If you are making changes to the RPC client, such as adding a new endpoint or adding a new parameter to an existing endpoint, follow the guide for Gitaly protobuf specifications. Then:

  1. Run bundle install in the tools/protogem directory of Gitaly.

  2. Build the RPC client gem from the root directory of Gitaly:

    BUILD_GEM_OPTIONS=--skip-verify-tag make build-proto-gem
  3. In the _build directory of Gitaly, unpack the newly created .gem file and create a gemspec:

    gem unpack gitaly.gem &&
    gem spec gitaly.gem > gitaly/gitaly.gemspec
  4. Change the gitaly line in the Rails' Gemfile to:

    gem 'gitaly', path: '../gitaly/_build'
  5. Run bundle install to use the modified RPC client.

Re-run steps 2-5 each time you want to try out new changes.

Return to Development documentation

Wrapping RPCs in feature flags

Here are the steps to gate a new feature in Gitaly behind a feature flag.


  1. Create a package scoped flag name:

    var findAllTagsFeatureFlag = "go-find-all-tags"
  2. Create a switch in the code using the featureflag package:

    if featureflag.IsEnabled(ctx, findAllTagsFeatureFlag) {
      // go implementation
    } else {
      // ruby implementation
  3. Create Prometheus metrics:

    var findAllTagsRequests = prometheus.NewCounterVec(
        Name: "gitaly_find_all_tags_requests_total",
        Help: "Counter of go vs ruby implementation of FindAllTags",
    func init() {
    if featureflag.IsEnabled(ctx, findAllTagsFeatureFlag) {
      // go implementation
    } else {
      // ruby implementation
  4. Set headers in tests:

    import (
    md := metadata.New(map[string]string{featureflag.HeaderKey(findAllTagsFeatureFlag): "true"})
    ctx = metadata.NewOutgoingContext(context.Background(), md)
    c, err = client.FindAllTags(ctx, rpcRequest)
    require.NoError(t, err)

GitLab Rails

Test in a Rails console by setting the feature flag:


Pay attention to the name of the flag and the one used in the Rails console. There is a difference between them (dashes replaced by underscores and name prefix is changed). Make sure to prefix all flags with gitaly_.

NOTE: If not set in GitLab, feature flags are read as false from the console and Gitaly uses their default value. The default value depends on the GitLab version.

Testing with GDK

To be sure that the flag is set correctly and it goes into Gitaly, you can check the integration by using GDK:

  1. The state of the flag must be observable. To check it, you must enable it by fetching the Prometheus metrics:

    1. Navigate to the GDK root directory.
    2. Make sure you have the proper branch checked out for Gitaly.
    3. Recompile it with make gitaly-setup and restart the service with gdk restart gitaly.
    4. Make sure your setup is running: gdk status | grep praefect.
    5. Check what configuration file is used: cat ./services/praefect/run | grep praefect value of the -config flag
    6. Uncomment prometheus_listen_addr in the configuration file and run gdk restart gitaly.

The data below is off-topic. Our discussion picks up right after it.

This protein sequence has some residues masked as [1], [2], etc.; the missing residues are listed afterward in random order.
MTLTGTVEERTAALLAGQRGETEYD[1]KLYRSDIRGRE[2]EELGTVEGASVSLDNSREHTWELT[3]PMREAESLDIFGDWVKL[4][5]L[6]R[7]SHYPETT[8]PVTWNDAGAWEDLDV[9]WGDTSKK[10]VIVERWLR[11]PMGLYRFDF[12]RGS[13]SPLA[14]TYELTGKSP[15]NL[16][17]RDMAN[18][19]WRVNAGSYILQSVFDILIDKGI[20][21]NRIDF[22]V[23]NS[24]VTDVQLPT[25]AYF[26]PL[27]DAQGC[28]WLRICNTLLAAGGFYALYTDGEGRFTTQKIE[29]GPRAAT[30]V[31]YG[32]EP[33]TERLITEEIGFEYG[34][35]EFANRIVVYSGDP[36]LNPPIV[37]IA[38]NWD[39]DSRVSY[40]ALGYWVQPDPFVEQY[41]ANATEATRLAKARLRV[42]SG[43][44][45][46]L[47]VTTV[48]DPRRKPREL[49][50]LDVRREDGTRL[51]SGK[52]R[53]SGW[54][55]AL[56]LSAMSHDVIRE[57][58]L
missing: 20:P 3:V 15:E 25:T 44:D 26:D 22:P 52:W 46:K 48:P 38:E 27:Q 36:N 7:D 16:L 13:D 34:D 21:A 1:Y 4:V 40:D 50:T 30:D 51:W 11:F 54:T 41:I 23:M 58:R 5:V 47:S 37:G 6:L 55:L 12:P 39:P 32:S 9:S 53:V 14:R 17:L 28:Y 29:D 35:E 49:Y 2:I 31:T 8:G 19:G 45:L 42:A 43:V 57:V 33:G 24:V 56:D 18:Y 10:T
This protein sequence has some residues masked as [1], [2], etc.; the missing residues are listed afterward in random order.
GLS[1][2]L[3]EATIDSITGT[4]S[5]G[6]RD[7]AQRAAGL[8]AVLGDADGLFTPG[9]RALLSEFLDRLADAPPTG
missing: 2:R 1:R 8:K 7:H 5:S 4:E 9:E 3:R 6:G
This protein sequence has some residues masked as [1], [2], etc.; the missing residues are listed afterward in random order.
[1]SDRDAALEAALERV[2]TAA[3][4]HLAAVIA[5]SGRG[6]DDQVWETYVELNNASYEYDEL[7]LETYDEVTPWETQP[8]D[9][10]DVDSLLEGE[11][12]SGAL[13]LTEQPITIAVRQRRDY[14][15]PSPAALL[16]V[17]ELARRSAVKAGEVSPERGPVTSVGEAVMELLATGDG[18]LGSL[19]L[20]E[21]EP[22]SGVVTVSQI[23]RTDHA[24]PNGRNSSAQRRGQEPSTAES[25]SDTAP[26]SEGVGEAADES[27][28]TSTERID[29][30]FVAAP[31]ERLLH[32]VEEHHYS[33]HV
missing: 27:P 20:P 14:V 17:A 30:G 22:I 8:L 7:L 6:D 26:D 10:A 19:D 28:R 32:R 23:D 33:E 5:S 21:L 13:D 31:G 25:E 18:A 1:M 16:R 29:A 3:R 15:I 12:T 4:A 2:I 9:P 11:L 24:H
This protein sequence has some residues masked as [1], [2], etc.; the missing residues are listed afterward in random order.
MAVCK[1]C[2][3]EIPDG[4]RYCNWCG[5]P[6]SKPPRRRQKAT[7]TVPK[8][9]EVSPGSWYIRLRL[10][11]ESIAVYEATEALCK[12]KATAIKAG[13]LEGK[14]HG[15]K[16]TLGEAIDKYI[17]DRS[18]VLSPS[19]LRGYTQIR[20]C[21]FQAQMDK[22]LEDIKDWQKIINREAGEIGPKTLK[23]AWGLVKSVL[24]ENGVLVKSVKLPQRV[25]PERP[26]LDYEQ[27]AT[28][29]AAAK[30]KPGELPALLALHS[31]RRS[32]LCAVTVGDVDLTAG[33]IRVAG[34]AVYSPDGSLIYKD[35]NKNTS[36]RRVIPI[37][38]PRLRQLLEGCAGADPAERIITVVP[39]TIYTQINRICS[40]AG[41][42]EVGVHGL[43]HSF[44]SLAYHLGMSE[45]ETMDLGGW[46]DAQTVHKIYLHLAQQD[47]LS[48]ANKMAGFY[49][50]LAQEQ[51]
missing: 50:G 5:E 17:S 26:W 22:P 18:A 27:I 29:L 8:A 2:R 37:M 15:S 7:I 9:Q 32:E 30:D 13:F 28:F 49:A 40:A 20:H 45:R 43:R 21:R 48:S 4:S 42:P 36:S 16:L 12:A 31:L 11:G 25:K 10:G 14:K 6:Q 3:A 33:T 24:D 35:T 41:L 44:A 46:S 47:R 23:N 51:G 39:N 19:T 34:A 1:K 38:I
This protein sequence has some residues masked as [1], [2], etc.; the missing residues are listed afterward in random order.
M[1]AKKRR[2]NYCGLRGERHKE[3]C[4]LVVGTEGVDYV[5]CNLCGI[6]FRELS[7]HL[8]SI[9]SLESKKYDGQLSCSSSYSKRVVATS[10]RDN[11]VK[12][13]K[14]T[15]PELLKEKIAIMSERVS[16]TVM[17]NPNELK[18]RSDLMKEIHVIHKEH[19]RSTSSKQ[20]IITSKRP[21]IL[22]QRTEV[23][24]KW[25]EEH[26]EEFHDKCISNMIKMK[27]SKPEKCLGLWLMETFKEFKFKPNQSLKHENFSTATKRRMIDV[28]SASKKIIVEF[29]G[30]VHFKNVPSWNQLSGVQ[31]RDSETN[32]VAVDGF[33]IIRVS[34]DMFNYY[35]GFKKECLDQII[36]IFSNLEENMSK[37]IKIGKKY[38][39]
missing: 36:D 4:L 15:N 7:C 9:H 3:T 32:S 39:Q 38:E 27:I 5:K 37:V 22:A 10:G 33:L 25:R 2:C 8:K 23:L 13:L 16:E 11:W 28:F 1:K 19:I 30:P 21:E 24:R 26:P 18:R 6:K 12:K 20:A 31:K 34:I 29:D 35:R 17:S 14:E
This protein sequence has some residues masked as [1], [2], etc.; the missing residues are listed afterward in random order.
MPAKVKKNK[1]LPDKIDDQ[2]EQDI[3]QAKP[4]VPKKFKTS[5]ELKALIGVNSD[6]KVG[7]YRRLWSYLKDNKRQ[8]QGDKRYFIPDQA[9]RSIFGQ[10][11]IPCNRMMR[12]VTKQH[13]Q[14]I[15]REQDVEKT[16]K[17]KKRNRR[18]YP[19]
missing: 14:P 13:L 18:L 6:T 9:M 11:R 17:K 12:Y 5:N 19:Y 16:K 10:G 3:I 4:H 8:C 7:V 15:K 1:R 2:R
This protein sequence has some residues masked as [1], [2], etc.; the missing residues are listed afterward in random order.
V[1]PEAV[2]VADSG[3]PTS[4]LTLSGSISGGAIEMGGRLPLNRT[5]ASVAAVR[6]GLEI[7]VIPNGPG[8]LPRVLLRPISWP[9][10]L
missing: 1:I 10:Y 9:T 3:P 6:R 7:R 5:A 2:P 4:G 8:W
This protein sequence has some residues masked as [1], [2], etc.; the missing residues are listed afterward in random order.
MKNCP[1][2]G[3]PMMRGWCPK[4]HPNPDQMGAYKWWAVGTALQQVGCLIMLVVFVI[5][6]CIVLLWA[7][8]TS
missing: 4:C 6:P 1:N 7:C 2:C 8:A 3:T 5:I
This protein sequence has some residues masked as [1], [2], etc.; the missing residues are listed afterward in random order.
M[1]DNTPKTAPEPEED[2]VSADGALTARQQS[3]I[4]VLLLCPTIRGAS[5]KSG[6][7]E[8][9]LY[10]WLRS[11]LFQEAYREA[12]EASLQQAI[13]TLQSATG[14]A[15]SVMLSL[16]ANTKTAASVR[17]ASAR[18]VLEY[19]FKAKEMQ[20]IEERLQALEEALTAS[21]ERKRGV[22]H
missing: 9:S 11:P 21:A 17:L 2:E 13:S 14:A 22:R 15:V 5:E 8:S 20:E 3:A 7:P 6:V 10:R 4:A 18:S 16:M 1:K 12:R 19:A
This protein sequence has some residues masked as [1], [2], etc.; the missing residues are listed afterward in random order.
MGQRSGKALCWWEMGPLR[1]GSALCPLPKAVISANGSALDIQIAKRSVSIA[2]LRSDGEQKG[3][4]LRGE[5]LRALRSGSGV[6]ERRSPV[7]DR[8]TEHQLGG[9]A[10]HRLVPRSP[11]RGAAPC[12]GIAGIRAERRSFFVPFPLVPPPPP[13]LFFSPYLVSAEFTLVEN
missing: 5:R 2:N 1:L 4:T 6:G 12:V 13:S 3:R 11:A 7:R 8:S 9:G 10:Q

2. Make sure that the flag is not enabled yet:

    1. Perform whatever action is required to trigger your changes, such as project creation, submitting commit, or observing history.

    2. Check that the list of current metrics has the new counter for the feature flag:

      curl --silent "http://localhost:9236/metrics" | grep go_find_all_tags
  3. After you observe the metrics for the new feature flag and it increments, you can enable the new feature:

    1. Navigate to the GDK root directory.

    2. Start a Rails console:

      bundle install && bundle exec rails console
    3. Check the list of feature flags:


      It should be disabled "gitaly-feature-go-find-all-tags"=>"false".

    4. Enable it:

    5. Exit the Rails console and perform whatever action is required to trigger your changes, such as project creation, submitting commit, or observing history.

    6. Verify the feature is on by observing the metrics for it:

      curl --silent "http://localhost:9236/metrics" | grep go_find_all_tags

Using Praefect in test

By default Praefect in test uses an in-memory election strategy. This strategy is deprecated and no longer used in production. It mainly is kept for unit-testing purposes.

A more modern election strategy requires a connection with a PostgreSQL database. This behavior is disabled by default when running tests, but you can enable it by setting GITALY_PRAEFECT_WITH_DB=1 in your environment.

This requires you have PostgreSQL running, and you have the database created. When you are using GDK, you can set it up with:

  1. Start the database: gdk start db
  2. Load the environment from GDK: eval $(cd ../gitaly && gdk env)
  3. Create the database: createdb --encoding=UTF8 --locale=C --echo praefect_test

Git references used by Gitaly

Gitaly uses many Git references (refs) to provide Git services to GitLab.

Standard Git references

These standard Git references are used by GitLab (through Gitaly) in any Git repository:

  • refs/heads/. Used for branches. See the git branch documentation.
  • refs/tags/. Used for tags. See the git tag documentation.

GitLab-specific references

These GitLab-specific references are used exclusively by GitLab (through Gitaly):

  • refs/keep-around/<object-id>. References to commits that have pipeline jobs or merge requests. The object-id points to the commit the pipeline was run on.
  • refs/merge-requests/<merge-request-iid>/. Merges merge two histories together. This ref namespace tracks information about a merge using the following refs under it:
    • head. Current HEAD of the merge request.
    • merge. Commit for the merge request. Every merge request creates a commit object under refs/keep-around.
    • If merge trains are enabled: train. Commit for the merge train.
  • refs/pipelines/<pipeline-iid>. References to pipelines. Temporarily used to store the pipeline commit object ID.
  • refs/environments/<environment-slug>. References to commits where deployments to environments were performed.
  • refs/heads/revert-<source-commit-short-object-id>. References to the commit's object ID created when reverting changes.